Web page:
Show Review: AFI @ Sound Academy

Best Band, Worst Venue

AFI at the Sound Academy

Nov 10 2009

If there’s one word to describe AFI’s performance at Toronto’s Sound Academy, it’s “evolutionary”.  Almost two decades and eight albums into their career, this band has never stopped growing or changing.  Their progression from skate-punk to hardcore to dark synth-pop is all on display tonight.
 
With an hour left until doors open, there are already two long lineups in front of the venue.  One snakes from the doors out to the hot dog vendors who are making the most of their captive audience.  A little further down is a lineup marked for “Despair Faction Members”, the most devoted of AFI fans.  Some of them have been there since 9am in hopes of securing front and center spots against the barricades.  It’s no secret that the Sound Academy is one of the most despised venues in the city, its inconvenient location and narrow stage area being the biggest complaints.  This has no bearing on turnout, however, as the place is full within minutes of the floodgates being opened.
 
Gallows, a five-piece English hardcore band, starts the night off.  A few songs in, lead singer Frank Carter in all his petite ginger glory, launches himself over the barricade to perform on the floor. Besides the few hardcore dancers and fans that swarm his microphone to sing along, most people stay on the outskirts.  This could be the notorious Toronto  indifference, or due to the large percentage of teenage girls in attendance.  However, Frank doesn’t give up, commanding a giant human pyramid be built in the center of the pit.  About twenty fans pull it off, albeit not very well.  Frank’s bold ambition to perform amongst the masses proves somewhat disastrous, “Did someone vomit on me?” he asks, amused, while examining his clothes. “I smell like salsa, that’s fucking disgusting!” Though Gallows don’t receive as much appreciation from Toronto as they should, they definitely dole it out.  Frank sings the praises of everyone on the tour right down to the bus driver’s dog, adding “they don’t get paid nearly as much as they should either.”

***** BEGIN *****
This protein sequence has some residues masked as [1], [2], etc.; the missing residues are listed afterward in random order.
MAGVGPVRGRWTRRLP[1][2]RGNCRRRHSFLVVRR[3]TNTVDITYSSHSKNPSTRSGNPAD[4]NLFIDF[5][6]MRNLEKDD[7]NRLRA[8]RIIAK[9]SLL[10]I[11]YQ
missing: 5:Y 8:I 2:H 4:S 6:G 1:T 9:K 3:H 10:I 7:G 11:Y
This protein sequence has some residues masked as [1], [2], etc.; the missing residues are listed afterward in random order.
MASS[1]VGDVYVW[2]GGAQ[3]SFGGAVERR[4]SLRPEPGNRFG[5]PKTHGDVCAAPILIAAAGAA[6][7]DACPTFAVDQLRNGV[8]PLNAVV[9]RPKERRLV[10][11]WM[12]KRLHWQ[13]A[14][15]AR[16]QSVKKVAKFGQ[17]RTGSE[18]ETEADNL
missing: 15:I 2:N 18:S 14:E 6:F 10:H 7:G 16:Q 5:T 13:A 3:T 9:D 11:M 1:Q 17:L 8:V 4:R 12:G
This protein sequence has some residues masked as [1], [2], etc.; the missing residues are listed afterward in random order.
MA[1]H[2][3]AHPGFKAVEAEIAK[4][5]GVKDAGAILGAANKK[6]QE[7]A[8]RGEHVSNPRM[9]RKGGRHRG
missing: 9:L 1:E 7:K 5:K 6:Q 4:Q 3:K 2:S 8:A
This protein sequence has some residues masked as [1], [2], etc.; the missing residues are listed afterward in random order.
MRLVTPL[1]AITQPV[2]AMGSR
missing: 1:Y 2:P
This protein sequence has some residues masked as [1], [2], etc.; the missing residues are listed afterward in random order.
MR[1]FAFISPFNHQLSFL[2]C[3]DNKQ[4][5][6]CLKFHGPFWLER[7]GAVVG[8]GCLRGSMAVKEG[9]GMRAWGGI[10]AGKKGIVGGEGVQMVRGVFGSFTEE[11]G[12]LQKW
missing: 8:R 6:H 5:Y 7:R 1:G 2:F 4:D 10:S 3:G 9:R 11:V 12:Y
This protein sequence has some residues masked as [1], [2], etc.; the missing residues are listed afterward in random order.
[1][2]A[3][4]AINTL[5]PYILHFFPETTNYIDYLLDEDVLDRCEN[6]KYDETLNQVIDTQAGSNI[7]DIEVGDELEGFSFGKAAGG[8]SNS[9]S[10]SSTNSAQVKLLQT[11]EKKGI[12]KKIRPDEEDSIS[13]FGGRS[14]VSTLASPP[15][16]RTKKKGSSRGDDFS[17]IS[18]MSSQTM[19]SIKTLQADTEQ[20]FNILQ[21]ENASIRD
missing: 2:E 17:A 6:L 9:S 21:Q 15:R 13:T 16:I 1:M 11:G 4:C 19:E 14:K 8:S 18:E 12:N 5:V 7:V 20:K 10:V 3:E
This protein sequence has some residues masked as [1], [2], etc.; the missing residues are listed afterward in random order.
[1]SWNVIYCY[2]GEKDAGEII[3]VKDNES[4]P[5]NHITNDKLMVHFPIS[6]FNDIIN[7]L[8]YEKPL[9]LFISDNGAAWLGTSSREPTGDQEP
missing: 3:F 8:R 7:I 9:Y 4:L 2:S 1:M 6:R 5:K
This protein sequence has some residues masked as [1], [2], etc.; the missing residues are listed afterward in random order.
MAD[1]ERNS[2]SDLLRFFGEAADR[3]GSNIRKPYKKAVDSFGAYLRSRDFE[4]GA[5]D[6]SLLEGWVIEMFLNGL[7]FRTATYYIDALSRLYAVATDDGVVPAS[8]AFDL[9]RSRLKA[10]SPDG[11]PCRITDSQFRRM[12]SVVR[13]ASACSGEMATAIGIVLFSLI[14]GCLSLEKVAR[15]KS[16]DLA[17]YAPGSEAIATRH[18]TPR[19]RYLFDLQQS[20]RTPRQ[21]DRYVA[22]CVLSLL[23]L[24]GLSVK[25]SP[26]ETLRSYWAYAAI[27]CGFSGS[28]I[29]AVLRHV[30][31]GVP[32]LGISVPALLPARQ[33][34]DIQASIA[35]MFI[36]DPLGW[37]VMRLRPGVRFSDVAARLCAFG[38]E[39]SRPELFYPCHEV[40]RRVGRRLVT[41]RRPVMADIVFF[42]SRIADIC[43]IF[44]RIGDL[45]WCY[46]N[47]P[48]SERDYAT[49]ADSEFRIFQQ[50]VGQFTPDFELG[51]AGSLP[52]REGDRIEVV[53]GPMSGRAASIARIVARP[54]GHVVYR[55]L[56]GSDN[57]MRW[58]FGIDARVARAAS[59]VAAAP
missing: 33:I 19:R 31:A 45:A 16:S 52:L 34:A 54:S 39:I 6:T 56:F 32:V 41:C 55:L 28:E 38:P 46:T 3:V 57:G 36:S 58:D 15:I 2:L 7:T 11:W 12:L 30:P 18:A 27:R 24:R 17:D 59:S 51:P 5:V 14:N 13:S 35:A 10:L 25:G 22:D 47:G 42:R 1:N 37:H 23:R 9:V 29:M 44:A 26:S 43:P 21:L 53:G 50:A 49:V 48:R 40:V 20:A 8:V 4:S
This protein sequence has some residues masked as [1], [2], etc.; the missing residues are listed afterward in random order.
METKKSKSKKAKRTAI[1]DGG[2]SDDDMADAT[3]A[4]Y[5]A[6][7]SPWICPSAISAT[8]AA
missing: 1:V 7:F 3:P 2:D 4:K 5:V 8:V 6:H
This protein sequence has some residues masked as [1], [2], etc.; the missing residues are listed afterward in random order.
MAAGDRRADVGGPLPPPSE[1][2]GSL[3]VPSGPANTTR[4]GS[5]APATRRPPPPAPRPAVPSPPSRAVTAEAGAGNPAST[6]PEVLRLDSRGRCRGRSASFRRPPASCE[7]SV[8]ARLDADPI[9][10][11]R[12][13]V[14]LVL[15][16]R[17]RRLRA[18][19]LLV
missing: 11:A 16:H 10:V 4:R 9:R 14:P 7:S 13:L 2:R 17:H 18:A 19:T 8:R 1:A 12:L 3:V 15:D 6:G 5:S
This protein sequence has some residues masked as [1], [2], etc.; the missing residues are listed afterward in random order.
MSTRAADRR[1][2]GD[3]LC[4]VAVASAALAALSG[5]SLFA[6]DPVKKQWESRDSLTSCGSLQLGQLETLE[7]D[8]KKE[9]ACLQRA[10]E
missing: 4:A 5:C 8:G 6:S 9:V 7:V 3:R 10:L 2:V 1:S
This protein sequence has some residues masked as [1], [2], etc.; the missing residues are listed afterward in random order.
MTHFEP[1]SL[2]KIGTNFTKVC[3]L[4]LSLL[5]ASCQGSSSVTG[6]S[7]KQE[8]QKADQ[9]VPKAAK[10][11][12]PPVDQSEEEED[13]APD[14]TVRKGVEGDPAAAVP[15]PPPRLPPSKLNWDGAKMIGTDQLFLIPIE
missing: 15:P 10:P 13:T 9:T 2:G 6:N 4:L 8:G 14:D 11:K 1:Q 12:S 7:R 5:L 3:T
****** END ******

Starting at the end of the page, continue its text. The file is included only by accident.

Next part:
The crowd’s excitement is almost palpable when AFI’s set finally begins.  The lights flash blue and gold while the first tones of Crash Love’s opener ‘Torch Song’ permeate the room.  One by one, Adam Carson (drums), Hunter Burgan (bass), Jade Puget (guitar) and finally Davey Havok (vocals) appear on stage. “I’d tear out my eyes for you my dear.  Anything!” the crowd cries, hands outstretched to Havok who teeters on the stage’s edge, reaching back.  A true performer, influenced by Freddie Mercury and Perry Farrell, Davey never stays still.  Spinning, kicking and dancing (sometimes spastically) across the stage, serenading every part of the audience, even climbing the speaker rack to bring ‘Death of Seasons’ to an epic screaming finish, it’s clear that these guys are having as much fun as we are.  Davey remarks that it’s much nicer to be playing under a roof and out of the rain and mud, unlike at Edgefest in June. “Maybe my guitar will actually work tonight” Jade adds, referring to the technical difficulties they had at the festival.